Consider the TimedDoor again. Here is an object which has two separate interfaces used by two separate clients; Timer, and the users of Door. These two interfaces must be implemented in the same object since the implementation of both interfaces manipulates the same data. So how can we conform to the ISP? How can we separate the interfaces when they must remain together?

The answer to this lies in the fact that clients of an object do not need to access it through the interface of the object. Rather, they can access it through delegation, or through a base class of the object.

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Separation through Delegation

We can employ the object form of the ADAPTER pattern to the TimedDoor problem. The solution is to create an adapter object that derives from TimerClient and delegates to the TimedDoor.

When the TimedDoor wants to register a timeout request with the Timer, it creates a DoorTimerAdapter and registers it with the Timer. When the Timer sends the TimeOut message to the DoorTimerAdapter, the DoorTimerAdapter delegates the message back to the TimedDoor.

This solution conforms to the ISP and prevents the coupling of Door clients to Timer. Even if the change to Timer shown in Listing 3 were to be made, none of the users of Door would be affected. Moreover, TimedDoor does not have to have the exact same interface as TimerClient. The DoorTimerAdapter can translate the TimerClient interface into the TimedDoor interface. Thus, this is a very general purpose solution.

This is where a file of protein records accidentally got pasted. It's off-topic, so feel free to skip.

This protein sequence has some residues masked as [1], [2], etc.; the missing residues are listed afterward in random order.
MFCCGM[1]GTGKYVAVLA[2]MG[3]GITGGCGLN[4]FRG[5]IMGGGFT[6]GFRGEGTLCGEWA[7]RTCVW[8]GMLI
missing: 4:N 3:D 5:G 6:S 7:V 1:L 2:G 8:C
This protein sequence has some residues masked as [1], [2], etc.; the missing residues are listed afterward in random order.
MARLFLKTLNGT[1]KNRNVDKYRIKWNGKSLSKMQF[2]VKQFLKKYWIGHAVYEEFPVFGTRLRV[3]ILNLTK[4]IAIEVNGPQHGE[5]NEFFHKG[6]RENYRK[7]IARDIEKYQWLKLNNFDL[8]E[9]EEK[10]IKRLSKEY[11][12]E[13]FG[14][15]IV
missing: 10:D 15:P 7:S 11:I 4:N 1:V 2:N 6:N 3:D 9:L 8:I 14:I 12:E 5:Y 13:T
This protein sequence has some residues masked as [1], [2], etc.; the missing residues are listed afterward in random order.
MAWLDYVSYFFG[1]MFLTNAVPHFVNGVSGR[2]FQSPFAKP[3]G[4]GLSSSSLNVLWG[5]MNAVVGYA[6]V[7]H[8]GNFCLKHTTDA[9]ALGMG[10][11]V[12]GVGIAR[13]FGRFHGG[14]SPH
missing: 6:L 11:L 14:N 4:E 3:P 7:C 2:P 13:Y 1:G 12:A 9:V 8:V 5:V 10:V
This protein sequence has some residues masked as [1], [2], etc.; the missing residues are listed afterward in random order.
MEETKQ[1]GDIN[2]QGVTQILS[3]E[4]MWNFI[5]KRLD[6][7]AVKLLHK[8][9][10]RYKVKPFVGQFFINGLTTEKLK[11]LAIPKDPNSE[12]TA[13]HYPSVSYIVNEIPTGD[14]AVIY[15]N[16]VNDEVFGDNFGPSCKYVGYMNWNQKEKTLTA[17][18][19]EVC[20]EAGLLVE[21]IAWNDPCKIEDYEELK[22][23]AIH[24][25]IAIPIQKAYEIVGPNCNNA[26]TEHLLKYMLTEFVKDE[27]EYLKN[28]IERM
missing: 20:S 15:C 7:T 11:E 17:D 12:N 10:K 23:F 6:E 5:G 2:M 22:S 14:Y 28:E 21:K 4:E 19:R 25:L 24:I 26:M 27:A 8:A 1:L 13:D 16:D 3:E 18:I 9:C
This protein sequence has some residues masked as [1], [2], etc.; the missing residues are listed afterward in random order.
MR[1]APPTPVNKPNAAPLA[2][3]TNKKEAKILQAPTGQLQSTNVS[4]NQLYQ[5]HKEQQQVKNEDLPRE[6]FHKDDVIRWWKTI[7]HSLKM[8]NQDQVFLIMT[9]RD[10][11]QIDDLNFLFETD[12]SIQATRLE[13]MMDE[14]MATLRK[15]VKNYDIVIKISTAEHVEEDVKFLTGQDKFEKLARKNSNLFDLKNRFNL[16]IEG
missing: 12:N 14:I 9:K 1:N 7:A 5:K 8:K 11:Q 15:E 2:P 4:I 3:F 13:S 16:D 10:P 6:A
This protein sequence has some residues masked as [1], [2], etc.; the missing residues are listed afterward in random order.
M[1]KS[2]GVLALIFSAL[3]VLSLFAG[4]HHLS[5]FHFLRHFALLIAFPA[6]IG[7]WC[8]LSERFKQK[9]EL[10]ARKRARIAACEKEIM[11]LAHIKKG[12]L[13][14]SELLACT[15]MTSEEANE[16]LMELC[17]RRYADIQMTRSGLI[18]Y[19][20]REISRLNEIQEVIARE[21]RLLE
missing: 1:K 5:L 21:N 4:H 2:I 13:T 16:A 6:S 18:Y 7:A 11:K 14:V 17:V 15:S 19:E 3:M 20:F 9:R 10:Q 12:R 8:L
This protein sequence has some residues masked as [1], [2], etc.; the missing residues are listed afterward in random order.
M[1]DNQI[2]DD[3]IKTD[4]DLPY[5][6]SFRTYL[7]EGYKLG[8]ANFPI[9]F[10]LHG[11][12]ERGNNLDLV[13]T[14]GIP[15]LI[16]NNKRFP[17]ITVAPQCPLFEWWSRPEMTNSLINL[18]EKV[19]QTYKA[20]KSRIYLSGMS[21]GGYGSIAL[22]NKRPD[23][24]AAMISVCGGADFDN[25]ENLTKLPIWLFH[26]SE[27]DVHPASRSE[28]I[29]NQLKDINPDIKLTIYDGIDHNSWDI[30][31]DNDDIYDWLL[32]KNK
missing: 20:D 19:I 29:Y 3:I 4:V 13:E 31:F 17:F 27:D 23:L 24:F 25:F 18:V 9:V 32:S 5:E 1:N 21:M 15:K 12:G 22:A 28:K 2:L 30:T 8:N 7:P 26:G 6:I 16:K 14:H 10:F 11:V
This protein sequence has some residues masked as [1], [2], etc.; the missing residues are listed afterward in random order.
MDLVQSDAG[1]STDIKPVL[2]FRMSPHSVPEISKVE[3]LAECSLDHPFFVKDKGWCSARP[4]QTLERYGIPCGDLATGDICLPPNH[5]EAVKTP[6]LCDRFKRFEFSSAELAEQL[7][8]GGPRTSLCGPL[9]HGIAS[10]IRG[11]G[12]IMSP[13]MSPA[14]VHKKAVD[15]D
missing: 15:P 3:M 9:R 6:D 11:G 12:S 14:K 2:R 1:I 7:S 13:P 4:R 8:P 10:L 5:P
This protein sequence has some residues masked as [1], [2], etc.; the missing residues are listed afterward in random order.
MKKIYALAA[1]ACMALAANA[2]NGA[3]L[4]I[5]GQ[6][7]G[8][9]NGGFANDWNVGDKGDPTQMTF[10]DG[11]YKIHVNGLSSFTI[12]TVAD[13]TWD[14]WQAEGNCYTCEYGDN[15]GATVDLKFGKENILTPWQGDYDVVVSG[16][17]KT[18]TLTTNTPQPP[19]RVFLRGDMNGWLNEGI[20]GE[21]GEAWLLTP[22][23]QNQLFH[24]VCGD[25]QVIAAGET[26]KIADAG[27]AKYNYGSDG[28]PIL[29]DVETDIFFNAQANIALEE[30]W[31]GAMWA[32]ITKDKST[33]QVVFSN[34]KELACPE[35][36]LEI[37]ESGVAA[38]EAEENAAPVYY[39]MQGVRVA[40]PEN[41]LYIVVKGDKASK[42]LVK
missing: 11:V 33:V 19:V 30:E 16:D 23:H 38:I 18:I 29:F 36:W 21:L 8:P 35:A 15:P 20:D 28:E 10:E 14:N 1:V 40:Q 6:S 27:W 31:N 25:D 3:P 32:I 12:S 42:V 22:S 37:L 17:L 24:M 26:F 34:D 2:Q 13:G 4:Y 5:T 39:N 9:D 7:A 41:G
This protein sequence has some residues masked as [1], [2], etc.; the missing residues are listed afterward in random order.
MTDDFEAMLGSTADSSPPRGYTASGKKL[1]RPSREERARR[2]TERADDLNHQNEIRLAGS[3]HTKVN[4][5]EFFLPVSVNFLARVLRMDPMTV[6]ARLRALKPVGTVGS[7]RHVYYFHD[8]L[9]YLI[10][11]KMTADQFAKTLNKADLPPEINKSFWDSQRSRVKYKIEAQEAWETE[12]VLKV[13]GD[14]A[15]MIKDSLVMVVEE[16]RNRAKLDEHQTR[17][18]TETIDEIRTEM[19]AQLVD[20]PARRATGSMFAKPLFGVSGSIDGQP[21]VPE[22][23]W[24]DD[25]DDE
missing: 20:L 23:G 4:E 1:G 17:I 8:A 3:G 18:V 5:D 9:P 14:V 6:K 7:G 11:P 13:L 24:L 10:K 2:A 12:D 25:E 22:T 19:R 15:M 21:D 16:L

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However, this solution is also somewhat inelegant. It involves the creation of a new object every time we wish to register a timeout. Moreover the delegation requires a very small, but still non-zero, amount of runtime and memory. There are application domains, such as embedded real time control systems, in which runtime and memory are scarce enough to make this a concern.

Separation through Multiple Inheritance

Figure 3 and Listing 5 show how Multiple Inheritance can be used, in the class form of the ADAPTER pattern, to achieve the ISP. In this model, TimedDoor inherits from both Door and TimerClient. Although clients of both base classes can make use of TimedDoor, neither actually depend upon the TimedDoor class. Thus, they use the same object through separate interfaces.

This solution is my normal preference. Multiple Inheritance does not frighten me. Indeed, I find it quite useful in cases such as this. The only time I would choose the solution in Figure 2 over Figure 3 is if the translation performed by the DoorTimerAdapter object were necessary, or if different translations were needed at different times.

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In this article we have discussed the disadvantages of “fat interfaces”; i.e. interfaces that are not specific to a single client. Fat interfaces lead to inadvertent couplings beween clients that ought otherwise to be isolated. By making use of the ADAPTER pattern, either through delegation (object form) or multiple inheritance (class form), fat interfaces can be segregated into abstract base classes that break the unwanted coupling between clients.